The scullery was a mine of all the minerals of living. Here I discovered water - a very different element from the green crawling scum that stank in the garden tub. You could pump it in pure blue gulps out of the ground, you could swing on the pump handle and it came out sparkling like liquid sky. And it broke and ran and shone on the tiled floor, or quivered in a jug, or weighted your clothes with cold. You could drink it, draw with it, froth it with soap, swim beetles across it, or fly it in bubbles in the air. You could put your head in it, and open your eyes, and see the sides of the bucket buckle, and hear your caught breath roar, and work your mouth like a fish, and smell the lime from the ground. Substance of magic - which you could tear or wear, confine or scatter, or send down holes, but never burn or break or destroy. (From 'Cider With Rosie' by Laurie Lee. First published 1959 by Hogarth Press)

My heart thudded. Not like before when it had just been beating a little faster than normal; now it thundered against my chest wall as if it was trying to escape and burst out of my body. When I closed my eyes everything was red and pimpled with stars. I could hear a strange sound, deep and gasping, and it took several seconds before I realised it was me, struggling for air... I held onto the drawer-knob for dear life. At that moment it was the only substantial object left in my world.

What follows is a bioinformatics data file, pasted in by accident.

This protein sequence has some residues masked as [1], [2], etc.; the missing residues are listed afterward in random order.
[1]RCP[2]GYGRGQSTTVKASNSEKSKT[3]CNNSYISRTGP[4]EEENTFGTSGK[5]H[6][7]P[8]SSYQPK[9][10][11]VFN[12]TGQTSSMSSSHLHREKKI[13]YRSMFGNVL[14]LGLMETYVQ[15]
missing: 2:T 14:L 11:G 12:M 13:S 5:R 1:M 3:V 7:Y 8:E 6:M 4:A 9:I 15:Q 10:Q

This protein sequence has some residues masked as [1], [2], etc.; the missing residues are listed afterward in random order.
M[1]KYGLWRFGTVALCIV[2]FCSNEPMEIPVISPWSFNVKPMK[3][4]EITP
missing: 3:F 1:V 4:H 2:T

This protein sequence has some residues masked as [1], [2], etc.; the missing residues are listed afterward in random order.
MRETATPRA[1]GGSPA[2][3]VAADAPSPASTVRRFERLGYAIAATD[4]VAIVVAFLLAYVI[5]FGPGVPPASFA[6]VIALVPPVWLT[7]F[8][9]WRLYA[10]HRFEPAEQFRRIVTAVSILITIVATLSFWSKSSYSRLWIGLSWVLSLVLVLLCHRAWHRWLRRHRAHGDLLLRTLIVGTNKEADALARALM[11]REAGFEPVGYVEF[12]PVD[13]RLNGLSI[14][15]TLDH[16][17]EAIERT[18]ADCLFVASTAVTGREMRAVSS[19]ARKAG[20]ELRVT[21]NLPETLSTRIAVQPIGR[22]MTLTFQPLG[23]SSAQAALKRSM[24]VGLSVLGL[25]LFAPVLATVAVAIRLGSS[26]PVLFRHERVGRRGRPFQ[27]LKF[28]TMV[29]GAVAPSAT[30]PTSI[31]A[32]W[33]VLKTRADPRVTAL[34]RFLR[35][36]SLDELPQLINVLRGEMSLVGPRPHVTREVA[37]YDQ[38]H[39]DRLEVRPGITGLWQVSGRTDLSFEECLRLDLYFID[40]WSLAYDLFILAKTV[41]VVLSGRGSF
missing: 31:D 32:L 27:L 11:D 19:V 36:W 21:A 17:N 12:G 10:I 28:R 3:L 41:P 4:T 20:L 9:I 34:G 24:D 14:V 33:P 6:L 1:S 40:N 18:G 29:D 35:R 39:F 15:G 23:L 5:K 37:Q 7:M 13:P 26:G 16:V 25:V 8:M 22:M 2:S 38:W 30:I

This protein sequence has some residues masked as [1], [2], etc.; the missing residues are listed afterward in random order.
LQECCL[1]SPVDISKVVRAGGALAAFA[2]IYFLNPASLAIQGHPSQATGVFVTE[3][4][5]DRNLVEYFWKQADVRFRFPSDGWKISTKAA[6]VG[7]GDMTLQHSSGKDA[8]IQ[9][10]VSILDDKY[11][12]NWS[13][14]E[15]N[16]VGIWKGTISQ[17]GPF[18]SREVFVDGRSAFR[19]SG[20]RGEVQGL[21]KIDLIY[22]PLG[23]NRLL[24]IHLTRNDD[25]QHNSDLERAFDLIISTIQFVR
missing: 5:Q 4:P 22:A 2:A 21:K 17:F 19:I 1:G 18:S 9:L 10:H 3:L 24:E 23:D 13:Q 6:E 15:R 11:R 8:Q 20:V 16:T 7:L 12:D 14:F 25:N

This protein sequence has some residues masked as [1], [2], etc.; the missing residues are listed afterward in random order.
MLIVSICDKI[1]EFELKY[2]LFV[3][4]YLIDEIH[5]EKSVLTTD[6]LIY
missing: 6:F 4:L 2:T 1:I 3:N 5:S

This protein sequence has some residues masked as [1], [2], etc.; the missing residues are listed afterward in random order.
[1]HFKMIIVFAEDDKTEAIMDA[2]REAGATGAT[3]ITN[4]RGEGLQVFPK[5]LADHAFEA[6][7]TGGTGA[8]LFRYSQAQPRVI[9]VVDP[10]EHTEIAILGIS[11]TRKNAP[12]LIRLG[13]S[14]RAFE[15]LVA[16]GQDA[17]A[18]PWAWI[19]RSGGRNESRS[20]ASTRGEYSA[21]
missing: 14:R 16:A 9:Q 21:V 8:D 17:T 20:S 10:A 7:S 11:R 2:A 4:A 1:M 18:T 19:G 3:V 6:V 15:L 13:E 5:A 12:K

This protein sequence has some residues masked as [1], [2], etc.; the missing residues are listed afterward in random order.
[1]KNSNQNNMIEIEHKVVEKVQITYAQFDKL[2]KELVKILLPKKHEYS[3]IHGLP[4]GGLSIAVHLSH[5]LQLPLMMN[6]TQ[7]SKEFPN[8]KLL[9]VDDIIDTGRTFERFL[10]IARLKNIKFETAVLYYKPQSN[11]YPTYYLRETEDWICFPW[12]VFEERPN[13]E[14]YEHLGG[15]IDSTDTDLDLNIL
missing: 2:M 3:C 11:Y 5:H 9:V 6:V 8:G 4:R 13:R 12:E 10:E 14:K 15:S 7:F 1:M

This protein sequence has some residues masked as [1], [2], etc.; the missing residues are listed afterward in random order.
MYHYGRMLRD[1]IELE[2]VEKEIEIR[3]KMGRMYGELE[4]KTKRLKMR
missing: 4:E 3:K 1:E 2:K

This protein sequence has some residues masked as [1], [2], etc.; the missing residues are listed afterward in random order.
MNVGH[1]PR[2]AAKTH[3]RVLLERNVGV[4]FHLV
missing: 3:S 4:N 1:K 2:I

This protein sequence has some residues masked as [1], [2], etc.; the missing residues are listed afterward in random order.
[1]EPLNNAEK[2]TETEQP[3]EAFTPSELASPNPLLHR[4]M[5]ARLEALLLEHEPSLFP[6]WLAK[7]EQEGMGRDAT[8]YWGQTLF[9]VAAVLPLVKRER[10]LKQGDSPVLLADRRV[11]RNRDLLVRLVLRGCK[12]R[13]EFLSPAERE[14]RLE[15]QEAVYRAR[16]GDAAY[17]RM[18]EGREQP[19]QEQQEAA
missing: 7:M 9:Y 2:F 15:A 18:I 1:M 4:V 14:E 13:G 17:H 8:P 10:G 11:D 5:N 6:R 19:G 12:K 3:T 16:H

The inexplicable panic continued to roar through me like a giant tidal wave... I opened my eyes and the wall came and went in a way which made me want to be sick. Armies of mice raced across my shoulders and down over my arms. I swallowed hard, only there wasn't anything to swallow. I was on the inside of a jagged scream which at any minute was about to explode into a million wounding shards. (From 'Dependence' by Sue Noye Clark. To be published 1st November 2013 by Matador)

Jack Firebrace lay forty-five feet underground with several hundred thousand tons of France above his face. He could hear the wooden wheezing of the feed that pumped air through the tunnel. Most of it was exhausted by the time it reached him. His back was supported by a wooden cross, his feet against the clay, facing towards the enemy. With an adapted spade, he loosened quantities of soil into a bag which he passed back to Evans, his mate, who then crawled away in the darkness. Jack could hear the hammering of timbers being used to shore up the tunnel further back... The sweat ran down into his eyes and stung them, making him shake his head from side to side. (From 'Birdsong' by Sebastian Faulks. First published 1993 by Hutchinson)